1. Always start out slowly.
No matter what it is–when you start something new, you should start slowly, touching the keys lightly, getting to know the music on an intimate level. In the same way, you must start everything else slowly–be it in your professional or personal life, careful not to learn anything incorrectly or reveal too much too soon.
2. Underline and circle to ensure you don’t make the same mistakes twice.
Making the same mistakes many times, lesson-after-lesson, is frustrating for your teacher–and a complete waste of time. You learn to remind yourself to pay closer attention to those parts, to avoid repetitive errors. And in the same way, you learn not to fumble your way through life, making the same messes over and over again.
3. Work on individual sections before putting everything together.
Right hand first, then left hand. The first page, then the second page. Everything is structured on an individual level before being put together–and it’s for the better. In the same way, you learn to concentrate on one area of your life at a time; to have the patience to clean thoroughly, to get to the root of every conversation, to complete things wholly before moving on.
4. Don’t rush. Stay on tempo.
The metronome sits beside the page for a reason—ready to keep you in-line. You’re meant to keep to that tempo at all costs (unless a ritardando slows you down). And much in the same way, life keeps moving—and you have to keep up with it, meeting the milestones, not rushing toward the finish line, and appreciating every step of the way.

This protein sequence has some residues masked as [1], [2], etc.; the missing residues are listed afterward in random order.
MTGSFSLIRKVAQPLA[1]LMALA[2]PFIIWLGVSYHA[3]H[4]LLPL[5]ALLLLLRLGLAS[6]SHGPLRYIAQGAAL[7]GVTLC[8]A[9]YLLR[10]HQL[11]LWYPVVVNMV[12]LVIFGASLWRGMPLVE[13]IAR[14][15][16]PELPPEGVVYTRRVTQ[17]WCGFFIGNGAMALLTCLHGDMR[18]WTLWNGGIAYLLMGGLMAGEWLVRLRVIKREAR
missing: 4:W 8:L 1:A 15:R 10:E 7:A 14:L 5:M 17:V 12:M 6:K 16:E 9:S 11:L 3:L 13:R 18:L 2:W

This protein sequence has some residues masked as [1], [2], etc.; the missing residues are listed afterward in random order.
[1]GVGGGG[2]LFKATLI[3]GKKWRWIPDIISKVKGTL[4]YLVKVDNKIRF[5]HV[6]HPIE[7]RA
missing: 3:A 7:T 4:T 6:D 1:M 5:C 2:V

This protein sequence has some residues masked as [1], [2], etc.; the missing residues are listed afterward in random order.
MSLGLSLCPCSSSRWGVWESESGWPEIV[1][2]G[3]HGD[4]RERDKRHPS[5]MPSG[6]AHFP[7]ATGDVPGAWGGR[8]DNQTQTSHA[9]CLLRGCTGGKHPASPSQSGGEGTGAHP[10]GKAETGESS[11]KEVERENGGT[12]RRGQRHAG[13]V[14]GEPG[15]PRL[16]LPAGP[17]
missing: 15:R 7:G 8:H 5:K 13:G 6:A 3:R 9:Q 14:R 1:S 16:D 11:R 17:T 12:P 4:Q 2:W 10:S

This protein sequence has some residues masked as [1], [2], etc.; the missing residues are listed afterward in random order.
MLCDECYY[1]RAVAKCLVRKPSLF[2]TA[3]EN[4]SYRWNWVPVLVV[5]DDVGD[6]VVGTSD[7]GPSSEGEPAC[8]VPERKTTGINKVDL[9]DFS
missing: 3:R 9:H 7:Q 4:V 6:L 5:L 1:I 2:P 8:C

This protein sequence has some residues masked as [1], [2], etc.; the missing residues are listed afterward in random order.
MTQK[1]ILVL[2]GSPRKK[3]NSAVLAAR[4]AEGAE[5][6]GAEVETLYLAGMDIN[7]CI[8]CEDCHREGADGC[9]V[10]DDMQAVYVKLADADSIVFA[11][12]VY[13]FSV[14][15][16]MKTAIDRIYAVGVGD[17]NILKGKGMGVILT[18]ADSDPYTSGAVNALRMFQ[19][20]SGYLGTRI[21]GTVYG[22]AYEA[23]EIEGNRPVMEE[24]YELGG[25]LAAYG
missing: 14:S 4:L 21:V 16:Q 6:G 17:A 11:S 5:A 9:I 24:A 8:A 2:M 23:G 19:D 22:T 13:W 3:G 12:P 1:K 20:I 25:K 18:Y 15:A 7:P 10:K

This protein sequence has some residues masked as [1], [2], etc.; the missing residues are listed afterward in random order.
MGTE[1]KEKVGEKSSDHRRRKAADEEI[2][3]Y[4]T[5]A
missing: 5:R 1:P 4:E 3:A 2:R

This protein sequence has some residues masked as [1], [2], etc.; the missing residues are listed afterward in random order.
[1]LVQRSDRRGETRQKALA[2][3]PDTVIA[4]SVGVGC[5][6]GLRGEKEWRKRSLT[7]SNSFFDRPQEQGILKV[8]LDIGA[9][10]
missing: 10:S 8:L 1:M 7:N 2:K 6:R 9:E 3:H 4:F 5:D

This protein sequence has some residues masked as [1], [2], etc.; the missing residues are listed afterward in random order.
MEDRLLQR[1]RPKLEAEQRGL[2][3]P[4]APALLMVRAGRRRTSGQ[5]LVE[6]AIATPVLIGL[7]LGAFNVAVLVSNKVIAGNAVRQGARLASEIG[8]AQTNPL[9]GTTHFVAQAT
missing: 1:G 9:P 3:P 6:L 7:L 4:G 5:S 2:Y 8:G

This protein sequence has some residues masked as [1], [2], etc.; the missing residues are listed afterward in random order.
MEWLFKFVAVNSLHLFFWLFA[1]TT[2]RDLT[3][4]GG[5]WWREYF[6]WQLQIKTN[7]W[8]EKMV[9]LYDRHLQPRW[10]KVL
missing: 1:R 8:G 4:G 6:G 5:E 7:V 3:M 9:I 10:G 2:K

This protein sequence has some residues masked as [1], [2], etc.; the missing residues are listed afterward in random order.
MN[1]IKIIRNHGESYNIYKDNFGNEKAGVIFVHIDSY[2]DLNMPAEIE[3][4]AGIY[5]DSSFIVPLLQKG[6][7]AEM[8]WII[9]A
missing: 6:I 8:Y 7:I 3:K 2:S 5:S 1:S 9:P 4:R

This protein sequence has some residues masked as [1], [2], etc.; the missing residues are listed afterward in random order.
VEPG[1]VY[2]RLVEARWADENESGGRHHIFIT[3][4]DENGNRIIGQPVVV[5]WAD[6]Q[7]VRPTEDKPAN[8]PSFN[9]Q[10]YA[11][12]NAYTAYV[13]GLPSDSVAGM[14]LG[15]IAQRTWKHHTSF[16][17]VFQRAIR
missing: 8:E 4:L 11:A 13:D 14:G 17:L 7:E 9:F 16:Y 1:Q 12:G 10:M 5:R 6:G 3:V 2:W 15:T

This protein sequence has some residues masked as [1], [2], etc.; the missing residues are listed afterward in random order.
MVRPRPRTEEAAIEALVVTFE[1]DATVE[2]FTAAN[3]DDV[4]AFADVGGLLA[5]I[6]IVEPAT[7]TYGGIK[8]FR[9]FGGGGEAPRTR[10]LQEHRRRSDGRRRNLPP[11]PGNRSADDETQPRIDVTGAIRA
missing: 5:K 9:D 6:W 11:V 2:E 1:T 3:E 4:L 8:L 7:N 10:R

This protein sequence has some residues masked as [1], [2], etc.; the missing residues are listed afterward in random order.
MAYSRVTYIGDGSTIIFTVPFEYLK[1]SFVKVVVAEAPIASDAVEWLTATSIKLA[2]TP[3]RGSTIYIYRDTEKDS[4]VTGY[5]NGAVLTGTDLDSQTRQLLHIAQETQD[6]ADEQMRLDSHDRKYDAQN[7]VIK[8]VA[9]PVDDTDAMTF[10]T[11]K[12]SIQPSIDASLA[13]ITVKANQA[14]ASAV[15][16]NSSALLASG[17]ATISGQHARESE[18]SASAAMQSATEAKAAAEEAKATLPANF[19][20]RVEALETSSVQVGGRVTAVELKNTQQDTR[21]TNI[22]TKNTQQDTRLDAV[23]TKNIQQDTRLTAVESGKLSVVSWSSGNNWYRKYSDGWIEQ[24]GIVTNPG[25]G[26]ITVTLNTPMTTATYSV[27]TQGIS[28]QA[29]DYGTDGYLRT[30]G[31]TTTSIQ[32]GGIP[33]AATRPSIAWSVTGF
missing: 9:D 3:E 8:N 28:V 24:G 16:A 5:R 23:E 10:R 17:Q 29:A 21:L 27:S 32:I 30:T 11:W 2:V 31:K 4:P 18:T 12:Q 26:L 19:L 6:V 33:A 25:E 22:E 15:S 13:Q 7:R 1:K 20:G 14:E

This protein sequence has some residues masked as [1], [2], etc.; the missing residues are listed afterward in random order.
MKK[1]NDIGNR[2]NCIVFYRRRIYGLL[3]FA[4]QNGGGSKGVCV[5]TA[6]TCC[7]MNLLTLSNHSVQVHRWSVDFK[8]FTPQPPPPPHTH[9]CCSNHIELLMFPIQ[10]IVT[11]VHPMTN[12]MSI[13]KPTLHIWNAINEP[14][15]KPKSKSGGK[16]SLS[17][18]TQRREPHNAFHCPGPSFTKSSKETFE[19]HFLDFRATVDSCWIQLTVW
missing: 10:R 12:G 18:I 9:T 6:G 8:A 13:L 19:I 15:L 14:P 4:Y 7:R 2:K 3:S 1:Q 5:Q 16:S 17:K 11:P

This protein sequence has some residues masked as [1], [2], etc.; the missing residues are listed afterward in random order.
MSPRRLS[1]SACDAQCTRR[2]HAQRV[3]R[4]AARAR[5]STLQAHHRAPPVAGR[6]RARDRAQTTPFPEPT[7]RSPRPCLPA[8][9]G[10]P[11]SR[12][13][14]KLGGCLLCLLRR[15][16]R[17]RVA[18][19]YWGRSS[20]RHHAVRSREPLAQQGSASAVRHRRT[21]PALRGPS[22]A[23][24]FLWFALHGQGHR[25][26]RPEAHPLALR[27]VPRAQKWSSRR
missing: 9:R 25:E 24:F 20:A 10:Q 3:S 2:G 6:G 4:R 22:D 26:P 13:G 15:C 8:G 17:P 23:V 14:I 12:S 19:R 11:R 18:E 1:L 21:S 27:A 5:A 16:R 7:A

5. Don’t stop when you make a mistake.
You memorize long pieces, sometimes seven- or eight-pagers, and then you sit in front of countless (or just five) people and perform. And it’s terrifying, and you often make mistakes. But you have to keep going–pushing to the end. Often, people don’t recognize your mistakes. And in the same way: Your life mistakes often go unnoticed by others who are too absorbed with their own problems (as we all are). You can continue with your life without shame.
6. Always look ahead.
When sight-reading a piece for the first time, you’re told to look a few measures ahead—to prepare for a change in key, a strange fingering, or a sudden pianissimo. When you look ahead, the piece—and life itself—doesn’t catch you off-guard (not as often, at least). It’s important to keep your eyes wide for what’s to come.